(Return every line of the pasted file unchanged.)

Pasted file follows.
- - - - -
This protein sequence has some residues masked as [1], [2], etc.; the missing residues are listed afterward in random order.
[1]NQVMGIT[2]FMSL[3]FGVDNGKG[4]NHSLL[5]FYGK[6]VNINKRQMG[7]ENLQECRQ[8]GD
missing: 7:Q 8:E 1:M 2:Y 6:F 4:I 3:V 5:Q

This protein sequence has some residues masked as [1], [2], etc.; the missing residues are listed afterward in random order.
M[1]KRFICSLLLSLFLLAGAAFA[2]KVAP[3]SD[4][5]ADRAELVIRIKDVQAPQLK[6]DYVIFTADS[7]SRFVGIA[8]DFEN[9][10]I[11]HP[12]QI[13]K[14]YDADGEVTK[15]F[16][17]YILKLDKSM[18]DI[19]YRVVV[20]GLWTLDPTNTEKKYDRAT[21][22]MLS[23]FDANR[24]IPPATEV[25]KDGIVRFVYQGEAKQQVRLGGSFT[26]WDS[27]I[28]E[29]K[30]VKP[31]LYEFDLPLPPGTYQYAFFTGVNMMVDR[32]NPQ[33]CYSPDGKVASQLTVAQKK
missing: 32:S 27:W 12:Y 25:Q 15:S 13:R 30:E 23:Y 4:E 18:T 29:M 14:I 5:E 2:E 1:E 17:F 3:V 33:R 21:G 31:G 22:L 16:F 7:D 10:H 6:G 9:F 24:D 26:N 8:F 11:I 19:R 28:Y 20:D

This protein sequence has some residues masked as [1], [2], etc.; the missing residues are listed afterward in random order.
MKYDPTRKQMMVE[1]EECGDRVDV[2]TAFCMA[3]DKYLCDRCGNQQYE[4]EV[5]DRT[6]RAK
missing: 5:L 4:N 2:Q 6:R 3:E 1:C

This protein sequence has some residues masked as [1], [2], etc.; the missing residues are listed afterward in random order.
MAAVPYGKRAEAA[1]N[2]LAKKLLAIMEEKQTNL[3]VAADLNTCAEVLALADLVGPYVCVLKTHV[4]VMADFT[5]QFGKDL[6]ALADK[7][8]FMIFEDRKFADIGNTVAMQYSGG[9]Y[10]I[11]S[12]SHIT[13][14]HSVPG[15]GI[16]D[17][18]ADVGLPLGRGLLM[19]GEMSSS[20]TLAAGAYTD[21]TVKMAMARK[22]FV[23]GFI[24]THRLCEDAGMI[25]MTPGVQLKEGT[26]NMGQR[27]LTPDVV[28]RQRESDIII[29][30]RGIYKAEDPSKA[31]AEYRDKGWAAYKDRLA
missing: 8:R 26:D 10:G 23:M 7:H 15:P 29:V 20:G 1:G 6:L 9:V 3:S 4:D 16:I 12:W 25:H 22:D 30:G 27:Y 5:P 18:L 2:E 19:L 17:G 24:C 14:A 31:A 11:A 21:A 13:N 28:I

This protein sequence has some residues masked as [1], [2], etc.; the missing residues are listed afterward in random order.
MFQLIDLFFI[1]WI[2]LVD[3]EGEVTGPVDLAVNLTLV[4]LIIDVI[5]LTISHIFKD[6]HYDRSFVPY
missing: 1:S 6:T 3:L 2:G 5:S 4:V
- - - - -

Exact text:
This protein sequence has some residues masked as [1], [2], etc.; the missing residues are listed afterward in random order.
[1]NQVMGIT[2]FMSL[3]FGVDNGKG[4]NHSLL[5]FYGK[6]VNINKRQMG[7]ENLQECRQ[8]GD
missing: 7:Q 8:E 1:M 2:Y 6:F 4:I 3:V 5:Q

This protein sequence has some residues masked as [1], [2], etc.; the missing residues are listed afterward in random order.
M[1]KRFICSLLLSLFLLAGAAFA[2]KVAP[3]SD[4][5]ADRAELVIRIKDVQAPQLK[6]DYVIFTADS[7]SRFVGIA[8]DFEN[9][10]I[11]HP[12]QI[13]K[14]YDADGEVTK[15]F[16][17]YILKLDKSM[18]DI[19]YRVVV[20]GLWTLDPTNTEKKYDRAT[21][22]MLS[23]FDANR[24]IPPATEV[25]KDGIVRFVYQGEAKQQVRLGGSFT[26]WDS[27]I[28]E[29]K[30]VKP[31]LYEFDLPLPPGTYQYAFFTGVNMMVDR[32]NPQ[33]CYSPDGKVASQLTVAQKK
missing: 32:S 27:W 12:Y 25:Q 15:S 13:R 30:E 23:Y 4:E 18:T 29:M 14:I 5:E 2:E 1:E 17:F 3:V 33:R 21:G 31:G 22:L 16:F 7:D 10:H 6:G 9:F 24:D 26:N 8:F 11:I 19:R 28:Y 20:D

This protein sequence has some residues masked as [1], [2], etc.; the missing residues are listed afterward in random order.
MKYDPTRKQMMVE[1]EECGDRVDV[2]TAFCMA[3]DKYLCDRCGNQQYE[4]EV[5]DRT[6]RAK
missing: 5:L 4:N 2:Q 6:R 3:E 1:C

This protein sequence has some residues masked as [1], [2], etc.; the missing residues are listed afterward in random order.
MAAVPYGKRAEAA[1]N[2]LAKKLLAIMEEKQTNL[3]VAADLNTCAEVLALADLVGPYVCVLKTHV[4]VMADFT[5]QFGKDL[6]ALADK[7][8]FMIFEDRKFADIGNTVAMQYSGG[9]Y[10]I[11]S[12]SHIT[13][14]HSVPG[15]GI[16]D[17][18]ADVGLPLGRGLLM[19]GEMSSS[20]TLAAGAYTD[21]TVKMAMARK[22]FV[23]GFI[24]THRLCEDAGMI[25]MTPGVQLKEGT[26]NMGQR[27]LTPDVV[28]RQRESDIII[29][30]RGIYKAEDPSKA[31]AEYRDKGWAAYKDRLA
missing: 8:R 26:D 10:G 23:M 7:H 15:P 29:V 20:G 1:G 6:L 9:V 3:S 4:D 16:I 12:W 25:H 22:D 30:G 27:Y 5:P 18:L 2:E 19:L 17:G 24:C 14:A 31:A 11:A 21:A 13:N 28:I

This protein sequence has some residues masked as [1], [2], etc.; the missing residues are listed afterward in random order.
MFQLIDLFFI[1]WI[2]LVD[3]EGEVTGPVDLAVNLTLV[4]LIIDVI[5]LTISHIFKD[6]HYDRSFVPY
missing: 1:S 6:T 3:L 2:G 5:S 4:V